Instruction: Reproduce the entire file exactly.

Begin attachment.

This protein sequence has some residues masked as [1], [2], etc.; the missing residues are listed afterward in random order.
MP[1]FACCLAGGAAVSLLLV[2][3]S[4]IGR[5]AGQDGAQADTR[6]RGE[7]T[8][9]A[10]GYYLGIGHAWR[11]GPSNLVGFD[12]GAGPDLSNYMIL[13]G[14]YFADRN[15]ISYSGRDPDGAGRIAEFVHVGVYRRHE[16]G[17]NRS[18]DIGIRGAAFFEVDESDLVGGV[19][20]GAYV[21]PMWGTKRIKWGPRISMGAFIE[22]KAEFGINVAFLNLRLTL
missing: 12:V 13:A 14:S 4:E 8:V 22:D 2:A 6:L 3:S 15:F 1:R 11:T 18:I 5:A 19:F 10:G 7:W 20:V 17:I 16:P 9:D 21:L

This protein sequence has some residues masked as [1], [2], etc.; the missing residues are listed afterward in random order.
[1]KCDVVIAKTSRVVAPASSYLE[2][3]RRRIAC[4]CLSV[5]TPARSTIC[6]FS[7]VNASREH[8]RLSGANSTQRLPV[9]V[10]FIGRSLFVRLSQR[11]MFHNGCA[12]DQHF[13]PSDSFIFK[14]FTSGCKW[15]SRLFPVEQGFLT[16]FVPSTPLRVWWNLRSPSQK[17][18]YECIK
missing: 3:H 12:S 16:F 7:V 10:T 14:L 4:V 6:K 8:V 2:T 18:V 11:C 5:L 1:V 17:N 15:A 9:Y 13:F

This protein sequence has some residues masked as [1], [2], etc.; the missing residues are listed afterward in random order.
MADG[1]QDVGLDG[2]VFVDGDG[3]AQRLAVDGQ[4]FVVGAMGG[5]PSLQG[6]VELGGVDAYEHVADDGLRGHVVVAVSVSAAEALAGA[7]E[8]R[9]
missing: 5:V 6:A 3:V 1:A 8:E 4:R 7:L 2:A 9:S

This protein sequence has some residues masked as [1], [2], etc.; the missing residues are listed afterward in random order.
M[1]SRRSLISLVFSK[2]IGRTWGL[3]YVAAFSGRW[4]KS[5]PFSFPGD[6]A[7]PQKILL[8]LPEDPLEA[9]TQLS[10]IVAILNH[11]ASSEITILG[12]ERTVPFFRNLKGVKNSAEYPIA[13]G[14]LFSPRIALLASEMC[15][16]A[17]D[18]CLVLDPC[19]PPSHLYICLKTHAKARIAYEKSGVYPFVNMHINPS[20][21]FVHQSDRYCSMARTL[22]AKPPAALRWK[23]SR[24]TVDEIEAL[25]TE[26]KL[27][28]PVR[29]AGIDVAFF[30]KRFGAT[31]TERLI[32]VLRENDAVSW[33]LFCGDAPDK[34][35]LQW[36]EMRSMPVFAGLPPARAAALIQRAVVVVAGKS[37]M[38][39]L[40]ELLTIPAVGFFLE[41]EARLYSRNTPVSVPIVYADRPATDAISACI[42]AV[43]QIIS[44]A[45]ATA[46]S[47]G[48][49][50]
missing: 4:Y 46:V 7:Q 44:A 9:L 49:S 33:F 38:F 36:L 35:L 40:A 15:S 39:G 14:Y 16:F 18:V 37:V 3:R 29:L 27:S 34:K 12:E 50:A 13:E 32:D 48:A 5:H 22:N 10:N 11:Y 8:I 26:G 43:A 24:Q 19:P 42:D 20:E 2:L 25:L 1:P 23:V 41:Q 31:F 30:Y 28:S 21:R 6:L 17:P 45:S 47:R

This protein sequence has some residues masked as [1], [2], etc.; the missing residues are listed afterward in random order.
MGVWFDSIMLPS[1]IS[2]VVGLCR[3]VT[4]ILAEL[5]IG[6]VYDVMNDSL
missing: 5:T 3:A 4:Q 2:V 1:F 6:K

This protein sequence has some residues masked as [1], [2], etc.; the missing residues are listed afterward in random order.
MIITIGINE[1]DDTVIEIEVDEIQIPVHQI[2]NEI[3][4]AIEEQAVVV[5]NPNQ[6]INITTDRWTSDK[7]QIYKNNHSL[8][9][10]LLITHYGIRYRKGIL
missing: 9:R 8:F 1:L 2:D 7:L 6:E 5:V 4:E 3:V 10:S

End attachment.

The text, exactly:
This protein sequence has some residues masked as [1], [2], etc.; the missing residues are listed afterward in random order.
MP[1]FACCLAGGAAVSLLLV[2][3]S[4]IGR[5]AGQDGAQADTR[6]RGE[7]T[8][9]A[10]GYYLGIGHAWR[11]GPSNLVGFD[12]GAGPDLSNYMIL[13]G[14]YFADRN[15]ISYSGRDPDGAGRIAEFVHVGVYRRHE[16]G[17]NRS[18]DIGIRGAAFFEVDESDLVGGV[19][20]GAYV[21]PMWGTKRIKWGPRISMGAFIE[22]KAEFGINVAFLNLRLTL
missing: 12:V 13:A 14:S 4:E 8:V 22:D 2:A 6:L 3:S 15:F 1:R 11:T 18:I 5:A 19:F 10:G 7:W 20:V 17:I 16:P 9:D 21:L

This protein sequence has some residues masked as [1], [2], etc.; the missing residues are listed afterward in random order.
[1]KCDVVIAKTSRVVAPASSYLE[2][3]RRRIAC[4]CLSV[5]TPARSTIC[6]FS[7]VNASREH[8]RLSGANSTQRLPV[9]V[10]FIGRSLFVRLSQR[11]MFHNGCA[12]DQHF[13]PSDSFIFK[14]FTSGCKW[15]SRLFPVEQGFLT[16]FVPSTPLRVWWNLRSPSQK[17][18]YECIK
missing: 3:H 12:S 16:F 7:V 10:T 14:L 4:V 6:K 8:V 2:T 18:V 11:C 5:L 1:V 17:N 15:A 9:Y 13:F

This protein sequence has some residues masked as [1], [2], etc.; the missing residues are listed afterward in random order.
MADG[1]QDVGLDG[2]VFVDGDG[3]AQRLAVDGQ[4]FVVGAMGG[5]PSLQG[6]VELGGVDAYEHVADDGLRGHVVVAVSVSAAEALAGA[7]E[8]R[9]
missing: 5:V 6:A 3:V 1:A 8:E 4:R 7:L 2:A 9:S

This protein sequence has some residues masked as [1], [2], etc.; the missing residues are listed afterward in random order.
M[1]SRRSLISLVFSK[2]IGRTWGL[3]YVAAFSGRW[4]KS[5]PFSFPGD[6]A[7]PQKILL[8]LPEDPLEA[9]TQLS[10]IVAILNH[11]ASSEITILG[12]ERTVPFFRNLKGVKNSAEYPIA[13]G[14]LFSPRIALLASEMC[15][16]A[17]D[18]CLVLDPC[19]PPSHLYICLKTHAKARIAYEKSGVYPFVNMHINPS[20][21]FVHQSDRYCSMARTL[22]AKPPAALRWK[23]SR[24]TVDEIEAL[25]TE[26]KL[27][28]PVR[29]AGIDVAFF[30]KRFGAT[31]TERLI[32]VLRENDAVSW[33]LFCGDAPDK[34][35]LQW[36]EMRSMPVFAGLPPARAAALIQRAVVVVAGKS[37]M[38][39]L[40]ELLTIPAVGFFLE[41]EARLYSRNTPVSVPIVYADRPATDAISACI[42]AV[43]QIIS[44]A[45]ATA[46]S[47]G[48][49][50]
missing: 4:Y 46:V 7:Q 44:A 9:L 49:S 33:F 38:F 36:L 35:L 40:A 15:S 39:G 14:Y 16:F 18:V 37:V 3:R 29:L 27:S 34:K 12:E 50:A 13:E 32:D 48:A 5:H 22:N 10:N 11:Y 8:I 26:G 43:A 24:Q 19:P 42:D 20:E 2:L 25:L 1:P 23:V 41:Q 31:F 30:Y 28:S 21:R 6:L 17:P 45:S 47:R

This protein sequence has some residues masked as [1], [2], etc.; the missing residues are listed afterward in random order.
MGVWFDSIMLPS[1]IS[2]VVGLCR[3]VT[4]ILAEL[5]IG[6]VYDVMNDSL
missing: 5:T 3:A 4:Q 2:V 1:F 6:K

This protein sequence has some residues masked as [1], [2], etc.; the missing residues are listed afterward in random order.
MIITIGINE[1]DDTVIEIEVDEIQIPVHQI[2]NEI[3][4]AIEEQAVVV[5]NPNQ[6]INITTDRWTSDK[7]QIYKNNHSL[8][9][10]LLITHYGIRYRKGIL
missing: 9:R 8:F 1:L 2:D 7:L 6:E 5:V 4:E 3:V 10:S